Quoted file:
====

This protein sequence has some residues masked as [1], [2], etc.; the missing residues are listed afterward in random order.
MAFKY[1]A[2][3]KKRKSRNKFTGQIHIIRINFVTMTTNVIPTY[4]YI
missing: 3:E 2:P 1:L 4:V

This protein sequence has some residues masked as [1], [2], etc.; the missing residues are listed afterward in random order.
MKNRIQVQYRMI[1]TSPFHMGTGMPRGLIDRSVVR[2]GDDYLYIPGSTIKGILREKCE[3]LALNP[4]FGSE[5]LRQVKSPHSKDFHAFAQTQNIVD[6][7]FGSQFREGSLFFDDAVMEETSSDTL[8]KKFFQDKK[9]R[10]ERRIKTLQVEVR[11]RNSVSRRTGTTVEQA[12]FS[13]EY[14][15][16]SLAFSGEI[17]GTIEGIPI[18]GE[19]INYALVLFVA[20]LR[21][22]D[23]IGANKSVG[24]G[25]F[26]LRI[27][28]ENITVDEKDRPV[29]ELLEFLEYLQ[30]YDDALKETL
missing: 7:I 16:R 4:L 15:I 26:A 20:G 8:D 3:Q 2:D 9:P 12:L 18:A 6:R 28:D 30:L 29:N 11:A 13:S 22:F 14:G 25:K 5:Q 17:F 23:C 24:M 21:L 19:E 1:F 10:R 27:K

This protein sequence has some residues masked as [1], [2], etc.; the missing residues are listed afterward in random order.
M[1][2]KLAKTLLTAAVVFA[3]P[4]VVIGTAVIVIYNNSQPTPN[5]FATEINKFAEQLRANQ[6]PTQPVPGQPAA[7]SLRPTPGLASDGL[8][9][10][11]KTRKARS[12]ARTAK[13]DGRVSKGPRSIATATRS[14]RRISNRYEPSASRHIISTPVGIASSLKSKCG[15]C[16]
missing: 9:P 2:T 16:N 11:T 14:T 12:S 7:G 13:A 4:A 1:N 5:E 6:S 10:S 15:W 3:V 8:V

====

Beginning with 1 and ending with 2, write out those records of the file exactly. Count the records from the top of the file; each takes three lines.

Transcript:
This protein sequence has some residues masked as [1], [2], etc.; the missing residues are listed afterward in random order.
MAFKY[1]A[2][3]KKRKSRNKFTGQIHIIRINFVTMTTNVIPTY[4]YI
missing: 3:E 2:P 1:L 4:V

This protein sequence has some residues masked as [1], [2], etc.; the missing residues are listed afterward in random order.
MKNRIQVQYRMI[1]TSPFHMGTGMPRGLIDRSVVR[2]GDDYLYIPGSTIKGILREKCE[3]LALNP[4]FGSE[5]LRQVKSPHSKDFHAFAQTQNIVD[6][7]FGSQFREGSLFFDDAVMEETSSDTL[8]KKFFQDKK[9]R[10]ERRIKTLQVEVR[11]RNSVSRRTGTTVEQA[12]FS[13]EY[14][15][16]SLAFSGEI[17]GTIEGIPI[18]GE[19]INYALVLFVA[20]LR[21][22]D[23]IGANKSVG[24]G[25]F[26]LRI[27][28]ENITVDEKDRPV[29]ELLEFLEYLQ[30]YDDALKETL
missing: 7:I 16:R 4:L 15:I 26:A 20:G 8:D 3:Q 2:D 9:P 12:L 18:A 6:R 28:D 30:L 29:N 11:A 13:S 22:F 14:G 25:K 5:Q 17:F 23:C 24:M 21:L 19:E 1:F 10:R 27:K